Accessibility – Moderate+
Height – 50′ (numerous drops)
Distance – 7.4 (out and back)
Beauty – 5
Photo rating – 5
Solitude – 6
GPS Info: LAT 35.61808 LONG -83.38079
Last Updated – 08-06-2019
Sweat Heifer Cascades is not going to make it onto your top 10 list but if you’re looking for a nice hike in the Smoky Mountains, you might enjoy this one. The cascades cross the trail above and below so they are easy to access and with a little deft footwork you can work your way into position to get some nice shots. The overall height it hard to judge since there is a ton of small drops and slides. The part below the trail is more scenic than the part above.
The trailhead is located on the side of US441 in the Smoky Mountain National Park. From where the Blue Ridge Parkway ends at US441, head North on US441 for 7.7 miles. Along the way you will pass the visitors center (0.6 miles from Parkway), Mingus Mill and the entrance to the Smokemont Campground. The parking is on the right and left sides of the road. The trailhead crosses the creek on a wide bridge.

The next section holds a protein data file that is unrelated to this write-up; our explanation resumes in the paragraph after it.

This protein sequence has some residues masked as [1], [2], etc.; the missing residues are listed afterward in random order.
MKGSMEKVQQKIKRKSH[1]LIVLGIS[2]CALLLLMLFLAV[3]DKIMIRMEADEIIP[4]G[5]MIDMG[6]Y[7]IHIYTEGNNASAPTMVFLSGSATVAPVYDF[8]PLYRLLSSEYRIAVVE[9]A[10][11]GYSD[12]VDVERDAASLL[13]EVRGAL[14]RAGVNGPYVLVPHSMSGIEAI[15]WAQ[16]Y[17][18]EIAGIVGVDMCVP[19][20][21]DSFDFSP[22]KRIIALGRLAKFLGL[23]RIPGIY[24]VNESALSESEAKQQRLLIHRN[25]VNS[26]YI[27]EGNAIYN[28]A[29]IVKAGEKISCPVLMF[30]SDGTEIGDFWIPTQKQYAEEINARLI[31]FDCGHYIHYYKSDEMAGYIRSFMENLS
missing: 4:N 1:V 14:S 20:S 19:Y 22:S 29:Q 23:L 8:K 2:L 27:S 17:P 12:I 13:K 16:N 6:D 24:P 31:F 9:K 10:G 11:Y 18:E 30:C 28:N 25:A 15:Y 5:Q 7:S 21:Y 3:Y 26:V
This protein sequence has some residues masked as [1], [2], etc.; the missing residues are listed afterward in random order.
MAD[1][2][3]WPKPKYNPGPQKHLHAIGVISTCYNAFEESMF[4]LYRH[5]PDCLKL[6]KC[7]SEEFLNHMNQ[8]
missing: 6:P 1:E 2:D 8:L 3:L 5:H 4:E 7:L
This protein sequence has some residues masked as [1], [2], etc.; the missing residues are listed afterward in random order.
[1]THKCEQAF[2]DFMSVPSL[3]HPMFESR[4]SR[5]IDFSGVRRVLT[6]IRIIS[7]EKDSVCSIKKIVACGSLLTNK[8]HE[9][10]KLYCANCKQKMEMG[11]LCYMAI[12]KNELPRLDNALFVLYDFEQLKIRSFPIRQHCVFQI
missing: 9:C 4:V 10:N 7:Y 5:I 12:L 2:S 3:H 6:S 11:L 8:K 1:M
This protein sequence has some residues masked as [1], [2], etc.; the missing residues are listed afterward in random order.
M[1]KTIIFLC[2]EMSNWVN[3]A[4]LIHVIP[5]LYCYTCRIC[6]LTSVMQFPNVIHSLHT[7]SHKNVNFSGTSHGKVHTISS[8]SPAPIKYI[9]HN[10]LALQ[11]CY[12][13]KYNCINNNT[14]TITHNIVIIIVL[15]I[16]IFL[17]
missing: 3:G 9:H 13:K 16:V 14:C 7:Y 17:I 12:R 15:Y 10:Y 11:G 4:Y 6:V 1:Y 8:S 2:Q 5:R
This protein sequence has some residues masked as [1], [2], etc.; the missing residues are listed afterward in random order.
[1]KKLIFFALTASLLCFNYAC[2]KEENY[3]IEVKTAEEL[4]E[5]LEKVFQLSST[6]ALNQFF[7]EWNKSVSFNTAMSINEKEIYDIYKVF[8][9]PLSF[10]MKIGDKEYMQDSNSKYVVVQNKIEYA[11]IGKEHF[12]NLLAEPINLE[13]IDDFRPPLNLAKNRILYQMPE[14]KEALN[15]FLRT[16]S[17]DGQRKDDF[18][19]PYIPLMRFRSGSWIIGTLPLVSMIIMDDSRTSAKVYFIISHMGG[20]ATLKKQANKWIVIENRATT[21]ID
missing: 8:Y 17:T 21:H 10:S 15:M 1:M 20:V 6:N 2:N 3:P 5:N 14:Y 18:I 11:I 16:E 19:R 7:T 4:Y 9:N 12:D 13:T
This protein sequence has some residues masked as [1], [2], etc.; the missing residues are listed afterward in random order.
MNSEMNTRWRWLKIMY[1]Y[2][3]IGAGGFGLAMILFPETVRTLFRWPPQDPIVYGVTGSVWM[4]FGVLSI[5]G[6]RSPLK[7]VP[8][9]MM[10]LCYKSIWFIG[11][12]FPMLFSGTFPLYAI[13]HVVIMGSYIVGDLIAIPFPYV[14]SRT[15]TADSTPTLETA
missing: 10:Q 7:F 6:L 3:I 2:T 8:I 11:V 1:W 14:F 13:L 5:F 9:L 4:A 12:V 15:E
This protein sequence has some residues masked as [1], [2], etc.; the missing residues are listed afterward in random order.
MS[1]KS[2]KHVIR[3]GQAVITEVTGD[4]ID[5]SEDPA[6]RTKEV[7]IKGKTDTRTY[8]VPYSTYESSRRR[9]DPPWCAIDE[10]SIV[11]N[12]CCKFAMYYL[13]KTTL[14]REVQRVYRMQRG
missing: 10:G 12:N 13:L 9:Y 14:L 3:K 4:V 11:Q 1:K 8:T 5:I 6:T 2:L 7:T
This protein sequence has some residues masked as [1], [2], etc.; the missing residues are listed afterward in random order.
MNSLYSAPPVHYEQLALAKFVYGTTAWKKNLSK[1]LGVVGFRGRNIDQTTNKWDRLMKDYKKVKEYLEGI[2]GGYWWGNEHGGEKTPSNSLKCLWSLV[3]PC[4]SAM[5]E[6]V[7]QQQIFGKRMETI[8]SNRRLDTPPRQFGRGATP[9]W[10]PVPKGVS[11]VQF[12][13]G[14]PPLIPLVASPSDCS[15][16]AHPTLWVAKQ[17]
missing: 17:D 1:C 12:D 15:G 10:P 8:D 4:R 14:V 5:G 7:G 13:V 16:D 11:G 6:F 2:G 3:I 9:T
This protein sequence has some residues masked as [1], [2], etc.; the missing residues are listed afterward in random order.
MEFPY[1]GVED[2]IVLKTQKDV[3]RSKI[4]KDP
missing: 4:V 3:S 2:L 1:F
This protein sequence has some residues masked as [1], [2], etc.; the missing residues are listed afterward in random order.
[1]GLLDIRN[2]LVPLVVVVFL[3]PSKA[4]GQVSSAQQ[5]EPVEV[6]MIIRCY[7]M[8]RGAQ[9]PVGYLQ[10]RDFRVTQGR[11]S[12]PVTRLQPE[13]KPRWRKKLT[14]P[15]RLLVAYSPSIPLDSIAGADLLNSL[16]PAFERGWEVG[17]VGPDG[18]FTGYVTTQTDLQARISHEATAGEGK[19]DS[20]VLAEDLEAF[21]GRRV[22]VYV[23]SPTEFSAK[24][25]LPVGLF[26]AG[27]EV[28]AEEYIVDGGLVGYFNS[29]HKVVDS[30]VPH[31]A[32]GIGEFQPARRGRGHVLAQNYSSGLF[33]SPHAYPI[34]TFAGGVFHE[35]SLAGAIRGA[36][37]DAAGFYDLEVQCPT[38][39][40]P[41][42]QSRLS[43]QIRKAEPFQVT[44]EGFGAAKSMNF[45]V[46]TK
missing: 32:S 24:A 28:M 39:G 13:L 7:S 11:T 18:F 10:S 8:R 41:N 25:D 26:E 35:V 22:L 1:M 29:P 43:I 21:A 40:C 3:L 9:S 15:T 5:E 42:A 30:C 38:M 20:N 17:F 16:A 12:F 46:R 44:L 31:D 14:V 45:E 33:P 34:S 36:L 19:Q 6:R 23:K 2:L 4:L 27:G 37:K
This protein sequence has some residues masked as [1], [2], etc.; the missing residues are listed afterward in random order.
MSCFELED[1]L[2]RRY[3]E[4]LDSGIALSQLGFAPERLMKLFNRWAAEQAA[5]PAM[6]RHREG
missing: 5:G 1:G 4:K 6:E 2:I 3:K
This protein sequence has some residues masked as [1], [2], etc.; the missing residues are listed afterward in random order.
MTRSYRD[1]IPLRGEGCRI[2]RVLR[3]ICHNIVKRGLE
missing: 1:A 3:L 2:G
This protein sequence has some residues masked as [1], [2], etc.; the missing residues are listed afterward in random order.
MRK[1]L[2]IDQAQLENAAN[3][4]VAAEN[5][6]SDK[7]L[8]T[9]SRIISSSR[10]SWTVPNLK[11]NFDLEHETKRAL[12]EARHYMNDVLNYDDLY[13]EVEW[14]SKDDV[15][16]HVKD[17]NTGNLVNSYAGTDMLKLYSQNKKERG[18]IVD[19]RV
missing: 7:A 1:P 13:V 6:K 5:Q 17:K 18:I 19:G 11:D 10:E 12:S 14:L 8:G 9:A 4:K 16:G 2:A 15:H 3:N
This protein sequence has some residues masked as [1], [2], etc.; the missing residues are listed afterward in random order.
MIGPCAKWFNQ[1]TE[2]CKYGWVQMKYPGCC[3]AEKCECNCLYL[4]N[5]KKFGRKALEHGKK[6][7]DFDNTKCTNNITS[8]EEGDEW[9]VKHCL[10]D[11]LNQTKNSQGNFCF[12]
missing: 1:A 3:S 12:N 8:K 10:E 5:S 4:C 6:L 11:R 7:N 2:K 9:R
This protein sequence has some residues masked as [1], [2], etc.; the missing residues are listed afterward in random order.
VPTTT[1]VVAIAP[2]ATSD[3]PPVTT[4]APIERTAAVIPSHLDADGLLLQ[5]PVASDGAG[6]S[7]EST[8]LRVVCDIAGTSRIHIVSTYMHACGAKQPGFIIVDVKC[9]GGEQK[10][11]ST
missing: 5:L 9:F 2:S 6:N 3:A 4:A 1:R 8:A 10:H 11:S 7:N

Begin across the bridge and head upstream following the Kephart Prong Trail. The trail is open and easy to hike, albeit rocky in places as it ascends moderately for around 2.0 miles to the Kephard Shelter. Along this section you will have to cross several log bridges. The shelter is at the junction of the Sweat Heifer Trail and the Brushy Creek Trail. The Sweat Heifer Trail goes to the left and almost immediately crosses Kephart Prong as the ascent resumes. After Kephart Prong the Trail will cross an unnamed branch on a foot bridge before swinging away from the small stream.
The trail will then follow around a long ridge and begin climbing into the Sweat Heifer drainage as it parallels the creek. When the trail first enters the drainage it is high above the creek but as it heads further upstream the creek will be visible even with the leaves on. I could easily see the main portions of the cascades below the trail crossing. As far as getting into place to take a picture, I climbed down the cascades to the base of the biggest drop but I prefer to walk the creek and climb on rocks versus plowing through the overgrown banks. You’ll have to decide how you want to proceed at this point.
While not high the cascades do present a nice photo subject and the fact the entire hike is on maintained and marked trails is also a bonus. Don’t treat this one as a waterfall hike. Treat it as a nice 7.5 mile hike in the woods with a cascade to cool off in at the turn around point.